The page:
Taxpayers wishing to supply even contributions of assets to charity could set up a donor-advised fund (DAF) and contribute the $50,000 to the DAF. A DAF is a separate fund managed by a 501(c)(3) organization called a sponsoring organization. The taxpayer receives a deduction when the funds are contributed to the DAF. The taxpayer can then advise the fund when to make distributions to the charities of their choice.

One other common strategy for charitable giving is called a qualified charitable distribution (QCD). A QCD is a distribution taken directly from your taxable individual retirement account (IRA) and given to a charitable organization without passing through the hands of the IRA owner. Individuals age 70.5 and older can contribute up to $100,000 per year to one or more charities. Married couples can contribute up to $200,000 per year by each contributing $100,000. A QCD is a great strategy to implement one or more of the following:

  • Satisfy annual required minimum distributions (RMDs)
  • Reduce RMDs in future years by reducing the balance of the IRA
  • A QCD excludes the amount donated from taxable income, possibly preventing donors from being pushed into higher-income tax brackets
    • Note: A qualified charitable distribution is not included as an itemized deduction for charitable contributions. Essentially, taxpayers are moving the deduction from Schedule A to “above the line,” which can be beneficial if a taxpayer has certain deductions/credits that now may not phase out due to AGI limitations.
  • To make a larger charitable gift that doesn’t require AGI limits to apply

An important reminder to note when choosing to make a QCD is to confirm the receiving organization is qualified to accept QCDs. Starting in 2023, as part of recently passed SECURE Act 2.0 legislation that expanded the type of charities that can receive a QCD, donors can make a one-time gift up to $50,000 to a charitable gift annuity, charitable remainder annuity trust, or a charitable remainder unitrust. Also, the QCD annual limit will now be indexed for inflation, starting in 2024.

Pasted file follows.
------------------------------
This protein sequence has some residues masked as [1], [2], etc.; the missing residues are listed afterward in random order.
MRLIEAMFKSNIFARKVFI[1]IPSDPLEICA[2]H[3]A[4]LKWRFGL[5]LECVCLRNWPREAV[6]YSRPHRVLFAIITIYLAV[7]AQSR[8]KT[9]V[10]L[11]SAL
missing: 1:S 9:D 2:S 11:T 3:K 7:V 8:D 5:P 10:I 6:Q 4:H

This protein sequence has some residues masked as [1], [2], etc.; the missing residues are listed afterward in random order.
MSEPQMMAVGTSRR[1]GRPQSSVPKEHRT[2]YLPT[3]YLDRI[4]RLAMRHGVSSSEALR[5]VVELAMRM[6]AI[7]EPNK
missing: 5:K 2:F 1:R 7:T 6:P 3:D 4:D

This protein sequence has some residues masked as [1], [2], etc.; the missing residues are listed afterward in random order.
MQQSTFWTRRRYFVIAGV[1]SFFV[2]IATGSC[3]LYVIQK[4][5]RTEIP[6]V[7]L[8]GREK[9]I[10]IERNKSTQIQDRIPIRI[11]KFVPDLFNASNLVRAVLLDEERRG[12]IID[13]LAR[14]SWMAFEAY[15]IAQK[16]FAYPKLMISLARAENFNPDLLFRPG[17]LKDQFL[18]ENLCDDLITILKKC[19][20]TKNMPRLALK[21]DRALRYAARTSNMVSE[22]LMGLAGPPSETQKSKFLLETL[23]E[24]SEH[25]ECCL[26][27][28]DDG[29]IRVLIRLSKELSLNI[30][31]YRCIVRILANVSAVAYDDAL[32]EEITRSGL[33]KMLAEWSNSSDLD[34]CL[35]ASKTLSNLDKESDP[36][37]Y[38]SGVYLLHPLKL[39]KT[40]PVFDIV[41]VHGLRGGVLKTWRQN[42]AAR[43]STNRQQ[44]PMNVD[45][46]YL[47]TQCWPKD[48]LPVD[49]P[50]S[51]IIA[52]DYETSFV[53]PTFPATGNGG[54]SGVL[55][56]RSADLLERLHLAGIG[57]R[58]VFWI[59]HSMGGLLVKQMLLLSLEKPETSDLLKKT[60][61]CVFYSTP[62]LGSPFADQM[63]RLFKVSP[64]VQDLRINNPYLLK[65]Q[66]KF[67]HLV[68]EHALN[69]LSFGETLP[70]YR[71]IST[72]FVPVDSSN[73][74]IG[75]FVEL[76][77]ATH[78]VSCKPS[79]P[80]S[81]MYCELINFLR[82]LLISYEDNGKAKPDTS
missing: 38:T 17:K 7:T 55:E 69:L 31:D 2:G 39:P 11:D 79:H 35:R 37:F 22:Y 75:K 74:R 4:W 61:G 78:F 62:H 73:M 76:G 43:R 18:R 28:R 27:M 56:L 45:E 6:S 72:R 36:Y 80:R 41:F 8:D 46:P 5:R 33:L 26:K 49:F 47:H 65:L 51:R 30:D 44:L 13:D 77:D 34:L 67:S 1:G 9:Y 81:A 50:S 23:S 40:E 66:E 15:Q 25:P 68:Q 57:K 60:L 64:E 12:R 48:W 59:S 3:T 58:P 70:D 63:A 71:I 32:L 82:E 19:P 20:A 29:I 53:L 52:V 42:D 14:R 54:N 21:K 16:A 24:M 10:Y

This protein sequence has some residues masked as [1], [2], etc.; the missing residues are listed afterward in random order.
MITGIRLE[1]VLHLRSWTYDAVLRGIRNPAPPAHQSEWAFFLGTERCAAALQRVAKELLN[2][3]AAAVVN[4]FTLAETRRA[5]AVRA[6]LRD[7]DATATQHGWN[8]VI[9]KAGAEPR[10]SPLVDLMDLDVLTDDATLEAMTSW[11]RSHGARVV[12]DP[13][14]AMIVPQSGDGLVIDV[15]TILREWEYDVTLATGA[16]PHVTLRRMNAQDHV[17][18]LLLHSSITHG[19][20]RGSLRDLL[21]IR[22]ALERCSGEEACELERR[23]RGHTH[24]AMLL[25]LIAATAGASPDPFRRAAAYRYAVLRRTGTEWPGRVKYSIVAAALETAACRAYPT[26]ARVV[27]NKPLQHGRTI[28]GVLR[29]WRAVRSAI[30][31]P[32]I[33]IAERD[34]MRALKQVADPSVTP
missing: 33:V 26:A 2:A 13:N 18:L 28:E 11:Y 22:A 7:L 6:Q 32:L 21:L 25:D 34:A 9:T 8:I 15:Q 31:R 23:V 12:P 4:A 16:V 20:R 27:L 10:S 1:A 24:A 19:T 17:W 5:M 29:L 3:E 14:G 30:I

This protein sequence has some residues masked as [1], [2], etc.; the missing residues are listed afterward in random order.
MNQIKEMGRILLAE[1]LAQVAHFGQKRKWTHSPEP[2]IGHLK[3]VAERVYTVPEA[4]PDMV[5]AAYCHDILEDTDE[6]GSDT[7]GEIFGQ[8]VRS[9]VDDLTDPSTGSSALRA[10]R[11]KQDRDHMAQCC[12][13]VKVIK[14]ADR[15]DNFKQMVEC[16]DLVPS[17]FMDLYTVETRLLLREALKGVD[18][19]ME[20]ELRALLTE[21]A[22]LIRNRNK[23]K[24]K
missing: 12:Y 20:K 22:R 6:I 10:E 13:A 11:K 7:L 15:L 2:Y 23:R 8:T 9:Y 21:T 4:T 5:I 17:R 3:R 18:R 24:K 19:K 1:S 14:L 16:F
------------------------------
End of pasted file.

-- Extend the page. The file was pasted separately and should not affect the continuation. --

Required Minimum Distributions (RMDs)

Employer-sponsored retirement plans, SEP or SIMPLE IRAs, and traditional IRAs require an annual amount of money to be withdrawn called an RMD. The Securing a Strong Retirement Act of 2022 (SECURE 2.0 Act) implemented several changes for RMDs and several of these changes are detailed below.

  • In 2023, the required RMD beginning date was extended to participants who turn 73 and in 2033, the age limit increases to 75.
  • In 2023, a special needs trust that was established for a disabled beneficiary and funded with an inherited IRA is now allowed to retain stretch RMDs over the lifetime of the chronically ill or disabled beneficiary.
  • In 2024, the pre-death RMD requirement for Roth 401(k) accounts is eliminated. This was already the case for Roth IRAs and now aligns Roth-designated accounts in employer plans.
  • In 2024, surviving spouses can elect to be treated as the plan participant for RMD purposes. This allows the surviving spouse to defer the distribution period to begin no earlier than the date of which the deceased spouse would have attained the age of RMDs (73 or 75 as mentioned above). By utilizing this election, the distribution period is determined using the longer uniform lifetime table rather than the single life table.

The table below summarizes changes to excise tax.

Pre-SECURE 2.0 Act
SECURE 2.0 Act

Fully or partially missed RMD

50% excise tax

25% excise tax
*only 10% excise tax could apply*

Excise tax reduced from 50% to 25% on RMD failures. A 10% deficiency excise tax can apply instead of 25% if the RMD is corrected and received during the specified correction window. The correction period begins on date when tax is imposed and ends on the earliest of:
  • Mailing date of IRS notice of deficiency,
  • Date on which tax imposed is assessed, or
  • Last day of second taxable year beginning after the end of the taxable year in which tax is imposed.

Applies to taxable years beginning after December 29, 2022.

If you have any questions regarding these tax considerations or need assistance, please reach out to a professional at Forvis Mazars.